"I have been to a lot of funerals," Mr. Gilchrest said.

Representative Walter B. Jones, a North Carolina Republican who initially supported the war but has begun calling for a pullout, said, "If your poll numbers are dropping over an issue, and this issue being the war, than obviously there is a message there - no question about it."

"If we are having this conversation a year from now," Mr. Jones added, "the chances are extremely good that this will be unfavorable" for the Republicans.

Of course, the elections are still over a year away and anything could happen. However, the recent near victory of an Iraqi War Veteran in an Ohio congressional special election in what was thought to be a solidly Republican districts shows there is a bad feeling among the public on this war and unless the Amdnistration can come up with some solid objectives and goals towards getting the job done and getting out, could spell trouble in the future.

Wednesday, August 17, 2005

On Cindy Sheehan

If you're expecting a post saying that Ms. Sheehan is a nutjob, you might want to skip this post. If you are expecting me to show her as a saint, same advice.

I really don't know what to make of Ms. Sheehan. On the one hand, we see a grieiving mother who has been stirred to some activism. On the other hand, I'm confused about how she can in one article say that she had a fairly good meeting with the President last year, and another one of the same event that was less charitible.

Chris Battles has a critical look at Sheehan that I don't agree with on the whole. While I don't agree with her viewpoint of an immediate pullout, she does have a right to protest like any American should. Here is the money quote from Chris:

The problem with this woman is that she is basically a misquided lunatic. From allegations that her son died for a "Neo-Con agenda to benefit Israel" from her real reason for 9/11, that the "Arab-Muslims who attacked us hate our middle-eastern foreign policy," this lady proves repeatedly that she is no more in-tune with the issues than the tent she's sleeping in. And, true to form, the liberal media is giving her all the face time they can, including appearances on CNN's 'Hardball' and '360 With Anderson Cooper'. To Cooper's credit, he did catch her in a lie when she tried to deny the Israel statement, even though the letter that contains it included her signature. Despite her family's plea to leave, her husband, who is divorcing her in part because of her antics, and the angry words of President Bush's neighbors, Sheehan is refusing to leave or shut up. Lately she has become more radical, calling for the impeachment of the president and refusing to pay taxes until she gets her son back.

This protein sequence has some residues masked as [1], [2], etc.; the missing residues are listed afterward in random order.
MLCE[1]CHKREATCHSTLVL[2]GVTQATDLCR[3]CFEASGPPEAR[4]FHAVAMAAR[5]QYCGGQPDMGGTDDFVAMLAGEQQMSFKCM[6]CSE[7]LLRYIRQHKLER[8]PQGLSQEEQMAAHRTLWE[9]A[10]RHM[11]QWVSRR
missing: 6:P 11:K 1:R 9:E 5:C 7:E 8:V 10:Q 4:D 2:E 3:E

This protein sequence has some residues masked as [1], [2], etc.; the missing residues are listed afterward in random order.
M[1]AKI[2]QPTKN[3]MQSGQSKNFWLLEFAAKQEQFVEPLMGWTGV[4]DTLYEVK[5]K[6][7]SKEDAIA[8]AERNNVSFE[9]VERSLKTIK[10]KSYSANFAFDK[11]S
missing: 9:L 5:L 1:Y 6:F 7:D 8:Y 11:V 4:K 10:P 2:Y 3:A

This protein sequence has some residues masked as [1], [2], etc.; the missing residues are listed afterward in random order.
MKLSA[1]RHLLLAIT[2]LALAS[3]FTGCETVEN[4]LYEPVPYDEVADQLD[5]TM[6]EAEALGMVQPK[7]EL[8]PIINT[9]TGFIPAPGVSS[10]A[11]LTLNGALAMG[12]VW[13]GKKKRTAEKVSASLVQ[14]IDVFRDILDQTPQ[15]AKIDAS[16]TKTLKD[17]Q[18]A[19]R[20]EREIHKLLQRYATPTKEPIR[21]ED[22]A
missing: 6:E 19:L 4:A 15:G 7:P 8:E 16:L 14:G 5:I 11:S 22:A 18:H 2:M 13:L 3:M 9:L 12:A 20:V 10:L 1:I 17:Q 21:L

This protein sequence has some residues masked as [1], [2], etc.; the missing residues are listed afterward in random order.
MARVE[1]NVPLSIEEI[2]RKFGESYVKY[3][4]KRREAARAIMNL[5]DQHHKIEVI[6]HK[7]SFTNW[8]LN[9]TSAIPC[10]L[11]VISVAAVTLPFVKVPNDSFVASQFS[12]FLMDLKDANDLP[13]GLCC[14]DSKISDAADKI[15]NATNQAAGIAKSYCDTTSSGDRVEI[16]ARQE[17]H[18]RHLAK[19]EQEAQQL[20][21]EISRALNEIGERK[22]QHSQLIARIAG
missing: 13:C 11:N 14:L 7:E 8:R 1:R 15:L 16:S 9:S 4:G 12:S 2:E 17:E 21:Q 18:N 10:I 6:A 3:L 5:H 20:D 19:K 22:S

Here's my take (is it such a mystery?): Someone needs to call the men in the white van and the coats and take care of this lady. Rather than make sweeping generalizations about her state of mind, however, I'd like to refute some of her ridiculous arguments.

He also calls for the IRS to lock Ms. Sheehan up for not paying taxes.

There are a few things that I have to note here. I think it is wrong to say that a mother who lost her son as a lunatic. I don't know what her motives are. I don't agree with her viewpoint, but to say that she is crazy isn't fair.

I also think it is a leap of logic to assume that her foray into the ant-war movement is what caused her divorce. I have no idea what caused it, but losing a child could have something to do with it, not necessarily her politics. John Cole says it much better.

With some on the right demonizing her for daring to question the war, the left has made her a saint. I don't think either is right or even correct. Again, I don't know what to think. I do think both sides are using her.

As for the President meeting with her? Well even if he did, it wouldn't probably change her mind, but I still think he should. Since I have some experience with public relations, I know that it makes sense to handle public relation crises head on instead of ignoring them. The best way to defuse a situation is to face it. I doubt any minds would be changed, but it would show that the President cares and might defuse the anti-war left. I doubt the President will do that, since he has a penchant for not listening to any other viewpoints.